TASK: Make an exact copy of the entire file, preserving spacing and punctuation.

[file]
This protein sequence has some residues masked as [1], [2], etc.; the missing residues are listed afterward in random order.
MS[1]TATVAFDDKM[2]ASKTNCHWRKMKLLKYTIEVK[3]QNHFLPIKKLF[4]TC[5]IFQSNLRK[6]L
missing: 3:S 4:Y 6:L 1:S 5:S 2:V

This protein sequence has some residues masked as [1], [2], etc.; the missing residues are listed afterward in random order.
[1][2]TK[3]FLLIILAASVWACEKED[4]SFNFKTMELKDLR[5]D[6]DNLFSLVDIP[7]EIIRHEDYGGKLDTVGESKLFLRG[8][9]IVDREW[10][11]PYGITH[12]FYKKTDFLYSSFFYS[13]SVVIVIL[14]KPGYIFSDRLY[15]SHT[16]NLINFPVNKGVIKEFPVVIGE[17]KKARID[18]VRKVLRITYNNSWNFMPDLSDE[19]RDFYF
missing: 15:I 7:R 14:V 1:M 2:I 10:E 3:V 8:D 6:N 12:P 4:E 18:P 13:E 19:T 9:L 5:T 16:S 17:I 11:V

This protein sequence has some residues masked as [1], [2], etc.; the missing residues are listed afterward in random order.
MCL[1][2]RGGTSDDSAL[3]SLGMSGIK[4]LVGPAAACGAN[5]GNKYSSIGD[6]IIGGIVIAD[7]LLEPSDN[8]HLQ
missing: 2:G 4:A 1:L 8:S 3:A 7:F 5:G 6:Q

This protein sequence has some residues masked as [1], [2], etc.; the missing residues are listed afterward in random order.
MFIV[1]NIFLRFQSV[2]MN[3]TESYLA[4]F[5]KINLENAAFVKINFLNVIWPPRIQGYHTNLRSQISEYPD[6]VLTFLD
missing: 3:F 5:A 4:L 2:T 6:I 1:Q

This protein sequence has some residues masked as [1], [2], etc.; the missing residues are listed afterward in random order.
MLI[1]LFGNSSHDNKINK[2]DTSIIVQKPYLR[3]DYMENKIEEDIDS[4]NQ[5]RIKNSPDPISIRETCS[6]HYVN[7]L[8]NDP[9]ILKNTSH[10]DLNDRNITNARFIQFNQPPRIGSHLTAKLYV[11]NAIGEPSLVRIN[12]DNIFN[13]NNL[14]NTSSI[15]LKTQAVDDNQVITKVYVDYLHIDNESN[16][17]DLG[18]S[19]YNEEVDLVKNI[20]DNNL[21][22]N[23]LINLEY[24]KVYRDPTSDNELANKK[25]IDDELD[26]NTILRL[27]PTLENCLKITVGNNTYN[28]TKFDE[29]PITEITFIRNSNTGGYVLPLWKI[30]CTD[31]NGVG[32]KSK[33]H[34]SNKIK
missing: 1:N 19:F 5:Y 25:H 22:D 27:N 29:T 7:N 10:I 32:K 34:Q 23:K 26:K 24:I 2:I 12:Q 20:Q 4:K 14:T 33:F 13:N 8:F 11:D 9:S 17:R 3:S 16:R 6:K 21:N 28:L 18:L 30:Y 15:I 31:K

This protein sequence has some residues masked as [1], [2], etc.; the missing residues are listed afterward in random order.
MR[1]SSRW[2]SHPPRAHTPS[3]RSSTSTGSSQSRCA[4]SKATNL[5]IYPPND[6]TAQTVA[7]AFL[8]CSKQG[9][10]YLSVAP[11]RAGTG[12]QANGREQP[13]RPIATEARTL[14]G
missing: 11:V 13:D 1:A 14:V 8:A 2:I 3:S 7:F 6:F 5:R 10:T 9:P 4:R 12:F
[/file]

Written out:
This protein sequence has some residues masked as [1], [2], etc.; the missing residues are listed afterward in random order.
MS[1]TATVAFDDKM[2]ASKTNCHWRKMKLLKYTIEVK[3]QNHFLPIKKLF[4]TC[5]IFQSNLRK[6]L
missing: 3:S 4:Y 6:L 1:S 5:S 2:V

This protein sequence has some residues masked as [1], [2], etc.; the missing residues are listed afterward in random order.
[1][2]TK[3]FLLIILAASVWACEKED[4]SFNFKTMELKDLR[5]D[6]DNLFSLVDIP[7]EIIRHEDYGGKLDTVGESKLFLRG[8][9]IVDREW[10][11]PYGITH[12]FYKKTDFLYSSFFYS[13]SVVIVIL[14]KPGYIFSDRLY[15]SHT[16]NLINFPVNKGVIKEFPVVIGE[17]KKARID[18]VRKVLRITYNNSWNFMPDLSDE[19]RDFYF
missing: 15:I 7:R 14:V 1:M 2:I 10:E 3:V 8:D 6:N 12:P 4:E 18:P 13:E 19:T 9:L 5:T 16:S 17:I 11:V

This protein sequence has some residues masked as [1], [2], etc.; the missing residues are listed afterward in random order.
MCL[1][2]RGGTSDDSAL[3]SLGMSGIK[4]LVGPAAACGAN[5]GNKYSSIGD[6]IIGGIVIAD[7]LLEPSDN[8]HLQ
missing: 2:G 4:A 1:L 8:S 3:A 7:F 5:G 6:Q

This protein sequence has some residues masked as [1], [2], etc.; the missing residues are listed afterward in random order.
MFIV[1]NIFLRFQSV[2]MN[3]TESYLA[4]F[5]KINLENAAFVKINFLNVIWPPRIQGYHTNLRSQISEYPD[6]VLTFLD
missing: 3:F 5:A 4:L 2:T 6:I 1:Q

This protein sequence has some residues masked as [1], [2], etc.; the missing residues are listed afterward in random order.
MLI[1]LFGNSSHDNKINK[2]DTSIIVQKPYLR[3]DYMENKIEEDIDS[4]NQ[5]RIKNSPDPISIRETCS[6]HYVN[7]L[8]NDP[9]ILKNTSH[10]DLNDRNITNARFIQFNQPPRIGSHLTAKLYV[11]NAIGEPSLVRIN[12]DNIFN[13]NNL[14]NTSSI[15]LKTQAVDDNQVITKVYVDYLHIDNESN[16][17]DLG[18]S[19]YNEEVDLVKNI[20]DNNL[21][22]N[23]LINLEY[24]KVYRDPTSDNELANKK[25]IDDELD[26]NTILRL[27]PTLENCLKITVGNNTYN[28]TKFDE[29]PITEITFIRNSNTGGYVLPLWKI[30]CTD[31]NGVG[32]KSK[33]H[34]SNKIK
missing: 1:N 19:F 5:Y 25:H 22:D 27:N 29:T 7:N 10:I 32:K 34:Q 23:K 26:K 24:I 2:I 12:Q 20:Q 4:K 14:T 33:F 13:N 8:F 11:D 9:S 17:R 3:S 16:R 6:K 21:N 28:L 18:L 30:Y 15:I 31:K

This protein sequence has some residues masked as [1], [2], etc.; the missing residues are listed afterward in random order.
MR[1]SSRW[2]SHPPRAHTPS[3]RSSTSTGSSQSRCA[4]SKATNL[5]IYPPND[6]TAQTVA[7]AFL[8]CSKQG[9][10]YLSVAP[11]RAGTG[12]QANGREQP[13]RPIATEARTL[14]G
missing: 11:V 13:D 1:A 14:V 8:A 2:I 3:S 7:F 6:F 5:R 10:T 9:P 4:R 12:F